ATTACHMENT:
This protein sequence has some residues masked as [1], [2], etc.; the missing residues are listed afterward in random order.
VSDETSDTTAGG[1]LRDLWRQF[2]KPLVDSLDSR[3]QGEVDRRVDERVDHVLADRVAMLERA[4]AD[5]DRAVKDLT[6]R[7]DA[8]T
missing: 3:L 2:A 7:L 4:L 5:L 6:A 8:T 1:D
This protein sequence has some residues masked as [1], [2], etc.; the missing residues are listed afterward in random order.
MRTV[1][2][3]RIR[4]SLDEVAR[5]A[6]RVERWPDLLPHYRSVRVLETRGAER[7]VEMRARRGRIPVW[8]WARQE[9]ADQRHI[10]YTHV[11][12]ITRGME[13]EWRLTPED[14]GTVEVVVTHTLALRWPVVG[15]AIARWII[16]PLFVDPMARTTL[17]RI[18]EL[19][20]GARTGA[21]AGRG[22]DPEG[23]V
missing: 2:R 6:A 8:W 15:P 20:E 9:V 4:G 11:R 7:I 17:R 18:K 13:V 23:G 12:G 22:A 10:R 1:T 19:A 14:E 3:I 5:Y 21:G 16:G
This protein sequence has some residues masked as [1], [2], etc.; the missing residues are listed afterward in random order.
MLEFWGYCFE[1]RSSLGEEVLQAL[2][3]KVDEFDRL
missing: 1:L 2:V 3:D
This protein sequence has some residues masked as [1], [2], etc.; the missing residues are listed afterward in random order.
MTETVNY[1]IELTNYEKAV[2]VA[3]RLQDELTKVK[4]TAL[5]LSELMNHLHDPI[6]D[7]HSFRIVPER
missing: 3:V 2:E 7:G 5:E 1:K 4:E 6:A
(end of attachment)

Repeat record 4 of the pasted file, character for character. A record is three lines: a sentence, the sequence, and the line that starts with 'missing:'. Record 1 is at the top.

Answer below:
This protein sequence has some residues masked as [1], [2], etc.; the missing residues are listed afterward in random order.
MTETVNY[1]IELTNYEKAV[2]VA[3]RLQDELTKVK[4]TAL[5]LSELMNHLHDPI[6]D[7]HSFRIVPER
missing: 3:V 2:E 7:G 5:E 1:K 4:E 6:A